Waterfowl

Ducks and other waterfowl swim on water and one of the instantly noticeable things is how high in the water they float. This is because the layers of feathers are several centimeters thick and do not wet. Therefore, the duck as a whole has a very low density, even though a duck with no feathers would sink.

Another striking feature is how water just runs off a duck’s back. This is because it is superhydrophobic and so prevents water from penetrating, while allowing air to pass through.

Oiled bird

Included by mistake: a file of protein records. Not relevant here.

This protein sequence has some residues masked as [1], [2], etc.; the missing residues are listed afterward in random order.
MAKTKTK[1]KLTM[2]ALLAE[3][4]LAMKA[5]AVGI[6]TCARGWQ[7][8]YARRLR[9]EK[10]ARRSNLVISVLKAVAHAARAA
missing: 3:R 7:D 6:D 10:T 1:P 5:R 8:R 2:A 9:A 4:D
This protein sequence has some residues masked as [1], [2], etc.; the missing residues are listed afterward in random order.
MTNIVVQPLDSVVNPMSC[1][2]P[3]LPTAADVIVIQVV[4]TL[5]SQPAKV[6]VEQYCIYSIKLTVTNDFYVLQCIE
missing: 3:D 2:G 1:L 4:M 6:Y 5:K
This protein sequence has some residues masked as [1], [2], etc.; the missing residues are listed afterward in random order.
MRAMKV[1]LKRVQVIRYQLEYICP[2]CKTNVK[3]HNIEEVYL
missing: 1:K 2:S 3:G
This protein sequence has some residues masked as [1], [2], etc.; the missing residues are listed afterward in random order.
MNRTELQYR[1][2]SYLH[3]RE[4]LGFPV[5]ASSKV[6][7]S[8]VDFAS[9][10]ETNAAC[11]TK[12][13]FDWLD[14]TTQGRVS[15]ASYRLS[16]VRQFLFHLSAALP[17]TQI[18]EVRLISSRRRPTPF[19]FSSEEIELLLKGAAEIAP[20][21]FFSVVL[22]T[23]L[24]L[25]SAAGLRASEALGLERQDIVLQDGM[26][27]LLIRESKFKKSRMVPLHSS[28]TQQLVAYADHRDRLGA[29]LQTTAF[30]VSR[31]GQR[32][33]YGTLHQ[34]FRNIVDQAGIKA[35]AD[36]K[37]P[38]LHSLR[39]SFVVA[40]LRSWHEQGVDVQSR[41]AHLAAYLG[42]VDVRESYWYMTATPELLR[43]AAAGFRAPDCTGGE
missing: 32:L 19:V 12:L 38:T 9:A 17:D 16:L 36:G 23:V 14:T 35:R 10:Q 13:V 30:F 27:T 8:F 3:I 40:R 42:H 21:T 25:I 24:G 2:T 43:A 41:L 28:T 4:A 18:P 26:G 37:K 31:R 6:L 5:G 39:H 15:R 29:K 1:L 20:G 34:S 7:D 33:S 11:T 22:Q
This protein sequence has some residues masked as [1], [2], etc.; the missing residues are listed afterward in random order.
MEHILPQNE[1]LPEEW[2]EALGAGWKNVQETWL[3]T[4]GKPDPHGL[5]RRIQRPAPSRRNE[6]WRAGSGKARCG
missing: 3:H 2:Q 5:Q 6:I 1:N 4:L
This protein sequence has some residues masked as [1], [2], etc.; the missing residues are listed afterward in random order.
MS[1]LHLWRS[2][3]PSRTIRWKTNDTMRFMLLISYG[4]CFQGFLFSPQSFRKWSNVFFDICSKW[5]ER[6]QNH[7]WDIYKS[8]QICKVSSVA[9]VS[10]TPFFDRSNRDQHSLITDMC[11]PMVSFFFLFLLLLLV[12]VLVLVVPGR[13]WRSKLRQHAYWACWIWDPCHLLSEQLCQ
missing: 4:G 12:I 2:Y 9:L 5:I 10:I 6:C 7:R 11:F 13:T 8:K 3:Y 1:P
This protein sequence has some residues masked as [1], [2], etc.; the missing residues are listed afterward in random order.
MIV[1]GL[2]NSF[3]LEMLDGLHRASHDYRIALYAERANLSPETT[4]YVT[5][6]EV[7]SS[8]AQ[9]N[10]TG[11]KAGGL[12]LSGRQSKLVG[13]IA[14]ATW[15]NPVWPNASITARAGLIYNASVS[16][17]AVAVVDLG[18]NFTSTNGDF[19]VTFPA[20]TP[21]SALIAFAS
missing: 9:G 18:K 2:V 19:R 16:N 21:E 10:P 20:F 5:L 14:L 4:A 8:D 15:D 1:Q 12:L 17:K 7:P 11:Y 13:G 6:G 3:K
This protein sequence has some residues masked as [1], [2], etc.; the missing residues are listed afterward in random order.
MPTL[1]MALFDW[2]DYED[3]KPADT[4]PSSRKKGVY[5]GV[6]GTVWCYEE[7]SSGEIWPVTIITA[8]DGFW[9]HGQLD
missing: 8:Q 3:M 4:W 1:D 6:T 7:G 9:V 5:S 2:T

Oiled seabird, Wikimedia commons, Brocken Inaglory, CC BY-SA

A disadvantage of superhydrophobic surfaces is that a rough and water repellent surface can also be a supersponge for other liquids, such as oil. The picture of the oiled bird shows how once wet with oil, the bird loses both its insulation and its buoyancy, making it unlikely to survive.